The Year Without Summer

The Year Without Summer

1816 and the Volcano That Darkened the World and Changed History

Book - 2013
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In the tradition of Krakatoa, The World Without Us, and Guns, Germs and Steel comes a sweeping history of the year that became known as 18-hundred-and-froze-to-death. 1816 was a remarkable year, mostly for the fact that there was no summer. As a result of a volcanic eruption in Indonesia, weather patterns were disrupted worldwide for months, allowing for excessive rain, frost, and snowfall through much of the Northeastern U.S. and Europe in the summer of 1816. The Year Without Summer examines not only the climate change engendered by this event, but also its effects on politics, the economy, the arts, and social structures.
Publisher: New York : St. Martin's Press, 2013
Edition: First edition
ISBN: 9780312676452
Branch Call Number: 551.2 Kl
Characteristics: 338 pages ; 25 cm
Additional Contributors: Klingaman, Nicholas P.


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The Year without Summer: 1816 and the Volcano that Darkened the World

This volcanic explosion was worse than Vesuvius, Mount St. Helens, or Krakatoa. When Mount Tambora exploded in Indonesia in 1815, it started a chain of events that would alter the course of global history. In the Klingamans’ The Year without Summer, the authors detail how the resulting clouds of ash led to disastrous weather conditions which affected communities’ histories around the world… (more)

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Sep 16, 2014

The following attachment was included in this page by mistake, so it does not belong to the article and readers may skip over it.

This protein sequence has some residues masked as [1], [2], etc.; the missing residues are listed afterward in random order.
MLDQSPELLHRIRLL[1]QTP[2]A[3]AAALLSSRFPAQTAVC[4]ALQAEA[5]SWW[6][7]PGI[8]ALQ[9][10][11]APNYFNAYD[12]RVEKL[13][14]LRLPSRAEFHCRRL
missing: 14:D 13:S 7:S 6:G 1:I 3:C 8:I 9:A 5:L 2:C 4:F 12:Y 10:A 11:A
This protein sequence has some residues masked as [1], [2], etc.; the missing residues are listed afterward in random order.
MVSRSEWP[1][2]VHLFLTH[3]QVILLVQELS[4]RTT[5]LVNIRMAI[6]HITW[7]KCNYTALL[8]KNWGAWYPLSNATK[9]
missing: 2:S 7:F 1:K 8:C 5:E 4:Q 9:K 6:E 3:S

I agree entirely with the previous review. A very good start but becomes very dull after that. For a book with a strong geographical basis there is not one map or diagram in the book. A map may have helped one reviewer quoted on the cover who placed Indonesia in the Pacific Ocean. Disappointing.

Mar 22, 2014

Sorry, but this is pretty boring. Not recommended unless you have a serious historical interest in this time period. The first chapter is good and discusses the eruption of Tambora in Indonesia, and how the ash from the eruption eventually blocked sunlight and cooled global temperatures in 1816. However the rest of the book is a series of dry facts about rainfall, temperatures and harvests in the U.S. and Europe in 1816. It's like reading a Farmer's Almanac. A few historical figures are discussed from Napoleon to Lord Byron, but again it's not compelling to read. If you want a better book about a volcanic eruption in the 1800's, I would recommend Krakatoa: The Day the World Exploded by Simon Winchester.


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